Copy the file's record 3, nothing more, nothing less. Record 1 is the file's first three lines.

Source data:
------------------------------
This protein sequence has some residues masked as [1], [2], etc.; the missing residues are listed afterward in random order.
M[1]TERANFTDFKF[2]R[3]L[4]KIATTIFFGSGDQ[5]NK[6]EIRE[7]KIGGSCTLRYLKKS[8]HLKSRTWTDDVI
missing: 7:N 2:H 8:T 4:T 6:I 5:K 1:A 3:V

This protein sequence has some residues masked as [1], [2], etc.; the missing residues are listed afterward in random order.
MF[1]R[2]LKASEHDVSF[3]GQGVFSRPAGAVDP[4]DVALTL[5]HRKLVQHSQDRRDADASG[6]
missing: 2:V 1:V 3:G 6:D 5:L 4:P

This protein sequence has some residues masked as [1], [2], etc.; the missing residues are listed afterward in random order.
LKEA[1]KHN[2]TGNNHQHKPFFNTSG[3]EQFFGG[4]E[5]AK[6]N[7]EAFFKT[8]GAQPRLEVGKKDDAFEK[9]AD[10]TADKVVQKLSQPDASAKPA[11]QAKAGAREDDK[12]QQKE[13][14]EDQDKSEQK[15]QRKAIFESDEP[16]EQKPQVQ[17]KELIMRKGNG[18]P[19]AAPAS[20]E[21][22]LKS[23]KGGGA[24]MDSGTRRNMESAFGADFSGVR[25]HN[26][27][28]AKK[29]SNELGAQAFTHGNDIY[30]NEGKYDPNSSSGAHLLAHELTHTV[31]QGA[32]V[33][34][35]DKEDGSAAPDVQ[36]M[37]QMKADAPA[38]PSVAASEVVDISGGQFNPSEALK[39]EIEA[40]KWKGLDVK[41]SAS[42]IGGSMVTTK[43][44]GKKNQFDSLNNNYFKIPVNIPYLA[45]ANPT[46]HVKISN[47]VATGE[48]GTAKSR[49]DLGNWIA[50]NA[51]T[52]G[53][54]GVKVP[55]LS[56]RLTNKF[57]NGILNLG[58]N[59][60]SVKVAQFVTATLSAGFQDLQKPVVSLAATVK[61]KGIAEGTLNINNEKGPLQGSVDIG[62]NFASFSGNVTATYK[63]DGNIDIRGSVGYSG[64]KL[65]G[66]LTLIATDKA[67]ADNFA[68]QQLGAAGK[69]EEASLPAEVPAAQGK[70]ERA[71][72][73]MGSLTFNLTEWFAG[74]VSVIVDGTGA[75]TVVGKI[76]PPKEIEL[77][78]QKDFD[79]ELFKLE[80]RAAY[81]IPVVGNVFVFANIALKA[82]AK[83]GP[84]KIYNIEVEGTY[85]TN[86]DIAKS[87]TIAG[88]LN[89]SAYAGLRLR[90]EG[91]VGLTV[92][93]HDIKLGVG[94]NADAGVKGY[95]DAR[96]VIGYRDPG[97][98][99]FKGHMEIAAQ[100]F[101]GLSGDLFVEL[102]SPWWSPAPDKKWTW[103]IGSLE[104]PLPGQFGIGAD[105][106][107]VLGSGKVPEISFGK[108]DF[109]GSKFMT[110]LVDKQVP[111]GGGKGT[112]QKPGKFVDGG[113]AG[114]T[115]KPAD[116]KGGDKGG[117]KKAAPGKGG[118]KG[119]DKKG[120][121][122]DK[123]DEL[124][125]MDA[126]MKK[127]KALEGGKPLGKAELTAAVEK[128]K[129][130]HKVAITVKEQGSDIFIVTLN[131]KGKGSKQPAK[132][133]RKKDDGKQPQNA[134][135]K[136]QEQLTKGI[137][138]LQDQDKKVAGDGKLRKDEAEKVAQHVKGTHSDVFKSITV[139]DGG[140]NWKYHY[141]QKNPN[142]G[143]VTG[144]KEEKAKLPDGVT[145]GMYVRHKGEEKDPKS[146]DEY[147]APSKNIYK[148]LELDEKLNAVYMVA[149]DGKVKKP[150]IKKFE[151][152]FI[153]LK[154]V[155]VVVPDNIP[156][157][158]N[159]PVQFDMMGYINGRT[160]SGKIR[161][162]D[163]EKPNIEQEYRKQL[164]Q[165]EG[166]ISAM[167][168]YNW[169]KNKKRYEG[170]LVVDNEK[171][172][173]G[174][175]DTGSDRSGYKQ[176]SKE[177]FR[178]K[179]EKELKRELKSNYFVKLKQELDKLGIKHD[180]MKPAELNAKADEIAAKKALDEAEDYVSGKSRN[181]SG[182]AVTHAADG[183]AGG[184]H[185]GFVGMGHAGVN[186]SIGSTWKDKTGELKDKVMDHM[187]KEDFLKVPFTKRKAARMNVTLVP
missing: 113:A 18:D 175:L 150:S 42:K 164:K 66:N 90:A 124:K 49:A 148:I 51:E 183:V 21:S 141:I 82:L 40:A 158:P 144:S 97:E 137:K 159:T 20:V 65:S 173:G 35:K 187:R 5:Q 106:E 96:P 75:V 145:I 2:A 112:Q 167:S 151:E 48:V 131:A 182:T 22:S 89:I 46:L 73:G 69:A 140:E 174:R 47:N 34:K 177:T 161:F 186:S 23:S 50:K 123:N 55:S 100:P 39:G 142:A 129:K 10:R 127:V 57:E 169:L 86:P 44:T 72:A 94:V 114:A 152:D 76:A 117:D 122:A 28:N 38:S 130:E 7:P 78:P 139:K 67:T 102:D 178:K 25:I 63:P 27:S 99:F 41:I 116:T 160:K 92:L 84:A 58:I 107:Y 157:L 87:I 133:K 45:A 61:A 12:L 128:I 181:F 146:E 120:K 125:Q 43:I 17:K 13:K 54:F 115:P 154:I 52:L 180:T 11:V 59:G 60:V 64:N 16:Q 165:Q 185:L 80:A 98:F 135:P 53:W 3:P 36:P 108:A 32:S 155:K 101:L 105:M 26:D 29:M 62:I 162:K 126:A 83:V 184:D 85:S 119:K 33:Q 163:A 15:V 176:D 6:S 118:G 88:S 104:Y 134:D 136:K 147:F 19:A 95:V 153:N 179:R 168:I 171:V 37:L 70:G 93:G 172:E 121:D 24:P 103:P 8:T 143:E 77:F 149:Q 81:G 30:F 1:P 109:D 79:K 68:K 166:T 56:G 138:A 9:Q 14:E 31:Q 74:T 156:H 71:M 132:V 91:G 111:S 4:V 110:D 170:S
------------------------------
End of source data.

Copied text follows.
This protein sequence has some residues masked as [1], [2], etc.; the missing residues are listed afterward in random order.
LKEA[1]KHN[2]TGNNHQHKPFFNTSG[3]EQFFGG[4]E[5]AK[6]N[7]EAFFKT[8]GAQPRLEVGKKDDAFEK[9]AD[10]TADKVVQKLSQPDASAKPA[11]QAKAGAREDDK[12]QQKE[13][14]EDQDKSEQK[15]QRKAIFESDEP[16]EQKPQVQ[17]KELIMRKGNG[18]P[19]AAPAS[20]E[21][22]LKS[23]KGGGA[24]MDSGTRRNMESAFGADFSGVR[25]HN[26][27][28]AKK[29]SNELGAQAFTHGNDIY[30]NEGKYDPNSSSGAHLLAHELTHTV[31]QGA[32]V[33][34][35]DKEDGSAAPDVQ[36]M[37]QMKADAPA[38]PSVAASEVVDISGGQFNPSEALK[39]EIEA[40]KWKGLDVK[41]SAS[42]IGGSMVTTK[43][44]GKKNQFDSLNNNYFKIPVNIPYLA[45]ANPT[46]HVKISN[47]VATGE[48]GTAKSR[49]DLGNWIA[50]NA[51]T[52]G[53][54]GVKVP[55]LS[56]RLTNKF[57]NGILNLG[58]N[59][60]SVKVAQFVTATLSAGFQDLQKPVVSLAATVK[61]KGIAEGTLNINNEKGPLQGSVDIG[62]NFASFSGNVTATYK[63]DGNIDIRGSVGYSG[64]KL[65]G[66]LTLIATDKA[67]ADNFA[68]QQLGAAGK[69]EEASLPAEVPAAQGK[70]ERA[71][72][73]MGSLTFNLTEWFAG[74]VSVIVDGTGA[75]TVVGKI[76]PPKEIEL[77][78]QKDFD[79]ELFKLE[80]RAAY[81]IPVVGNVFVFANIALKA[82]AK[83]GP[84]KIYNIEVEGTY[85]TN[86]DIAKS[87]TIAG[88]LN[89]SAYAGLRLR[90]EG[91]VGLTV[92][93]HDIKLGVG[94]NADAGVKGY[95]DAR[96]VIGYRDPG[97][98][99]FKGHMEIAAQ[100]F[101]GLSGDLFVEL[102]SPWWSPAPDKKWTW[103]IGSLE[104]PLPGQFGIGAD[105][106][107]VLGSGKVPEISFGK[108]DF[109]GSKFMT[110]LVDKQVP[111]GGGKGT[112]QKPGKFVDGG[113]AG[114]T[115]KPAD[116]KGGDKGG[117]KKAAPGKGG[118]KG[119]DKKG[120][121][122]DK[123]DEL[124][125]MDA[126]MKK[127]KALEGGKPLGKAELTAAVEK[128]K[129][130]HKVAITVKEQGSDIFIVTLN[131]KGKGSKQPAK[132][133]RKKDDGKQPQNA[134][135]K[136]QEQLTKGI[137][138]LQDQDKKVAGDGKLRKDEAEKVAQHVKGTHSDVFKSITV[139]DGG[140]NWKYHY[141]QKNPN[142]G[143]VTG[144]KEEKAKLPDGVT[145]GMYVRHKGEEKDPKS[146]DEY[147]APSKNIYK[148]LELDEKLNAVYMVA[149]DGKVKKP[150]IKKFE[151][152]FI[153]LK[154]V[155]VVVPDNIP[156][157][158]N[159]PVQFDMMGYINGRT[160]SGKIR[161][162]D[163]EKPNIEQEYRKQL[164]Q[165]EG[166]ISAM[167][168]YNW[169]KNKKRYEG[170]LVVDNEK[171][172][173]G[174][175]DTGSDRSGYKQ[176]SKE[177]FR[178]K[179]EKELKRELKSNYFVKLKQELDKLGIKHD[180]MKPAELNAKADEIAAKKALDEAEDYVSGKSRN[181]SG[182]AVTHAADG[183]AGG[184]H[185]GFVGMGHAGVN[186]SIGSTWKDKTGELKDKVMDHM[187]KEDFLKVPFTKRKAARMNVTLVP
missing: 113:A 18:D 175:L 150:S 42:K 164:K 66:N 90:A 124:K 49:A 148:I 51:E 183:V 21:S 141:I 82:L 40:A 158:P 144:S 97:E 137:K 159:T 20:V 65:S 173:G 35:K 187:R 5:Q 106:E 96:P 75:V 145:I 2:A 112:Q 167:S 151:E 48:V 131:A 182:T 22:S 89:I 46:L 73:G 69:A 140:E 174:R 47:N 34:K 177:T 161:F 186:S 23:S 50:K 123:N 55:S 100:P 39:G 142:A 129:K 10:R 127:V 57:E 169:L 86:P 44:T 72:A 94:V 114:A 152:D 76:A 117:D 122:A 28:N 38:S 130:E 7:P 78:P 139:K 67:T 102:D 178:K 25:I 63:P 27:S 99:F 41:I 116:T 160:K 92:L 84:A 58:I 107:Y 157:L 87:I 133:K 45:A 61:A 12:L 128:I 181:F 146:E 120:K 125:Q 43:I 17:K 13:K 54:F 115:P 154:I 52:L 180:T 11:V 59:G 60:V 64:N 16:Q 165:Q 185:L 80:A 98:F 135:P 53:W 3:P 36:P 108:A 32:S 155:K 101:L 105:M 26:D 29:M 62:I 162:K 126:A 83:V 184:D 85:S 119:K 33:Q 163:A 15:V 176:D 6:S 118:G 88:S 104:Y 134:D 136:K 147:F 19:A 95:V 153:N 179:R 168:I 171:V 37:L 70:G 93:G 172:E 121:D 24:P 103:P 8:T 143:E 77:F 149:Q 81:G 30:F 1:P 109:D 79:K 68:K 166:T 56:G 138:A 9:Q 14:E 31:Q 74:T 156:H 71:M 132:V 91:G 111:S 4:V 110:D 170:S